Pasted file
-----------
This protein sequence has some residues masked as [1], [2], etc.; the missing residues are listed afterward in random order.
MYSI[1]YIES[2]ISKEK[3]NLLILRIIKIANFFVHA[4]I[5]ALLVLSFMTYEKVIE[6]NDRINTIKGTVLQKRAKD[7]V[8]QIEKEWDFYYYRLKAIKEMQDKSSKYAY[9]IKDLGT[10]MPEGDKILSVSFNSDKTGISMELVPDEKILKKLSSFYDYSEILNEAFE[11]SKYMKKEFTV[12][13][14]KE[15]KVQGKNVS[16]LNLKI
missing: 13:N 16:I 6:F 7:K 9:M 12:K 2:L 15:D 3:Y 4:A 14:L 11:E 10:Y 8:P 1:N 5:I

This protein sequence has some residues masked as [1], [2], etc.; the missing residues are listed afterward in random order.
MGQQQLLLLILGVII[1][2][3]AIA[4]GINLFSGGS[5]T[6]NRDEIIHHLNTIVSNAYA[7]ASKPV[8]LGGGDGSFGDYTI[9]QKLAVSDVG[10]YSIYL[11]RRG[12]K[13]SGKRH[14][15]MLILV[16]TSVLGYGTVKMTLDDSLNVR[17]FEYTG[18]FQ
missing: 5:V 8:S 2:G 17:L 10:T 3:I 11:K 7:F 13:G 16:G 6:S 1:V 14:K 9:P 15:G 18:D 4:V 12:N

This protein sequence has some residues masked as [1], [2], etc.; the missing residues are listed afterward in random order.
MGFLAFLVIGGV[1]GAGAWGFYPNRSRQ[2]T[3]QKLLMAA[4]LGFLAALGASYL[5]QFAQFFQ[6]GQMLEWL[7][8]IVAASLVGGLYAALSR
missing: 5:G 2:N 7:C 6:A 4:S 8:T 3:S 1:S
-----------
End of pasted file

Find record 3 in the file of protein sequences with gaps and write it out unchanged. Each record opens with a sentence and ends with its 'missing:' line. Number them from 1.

This protein sequence has some residues masked as [1], [2], etc.; the missing residues are listed afterward in random order.
MGFLAFLVIGGV[1]GAGAWGFYPNRSRQ[2]T[3]QKLLMAA[4]LGFLAALGASYL[5]QFAQFFQ[6]GQMLEWL[7][8]IVAASLVGGLYAALSR
missing: 5:G 2:N 7:C 6:A 4:S 8:T 3:S 1:S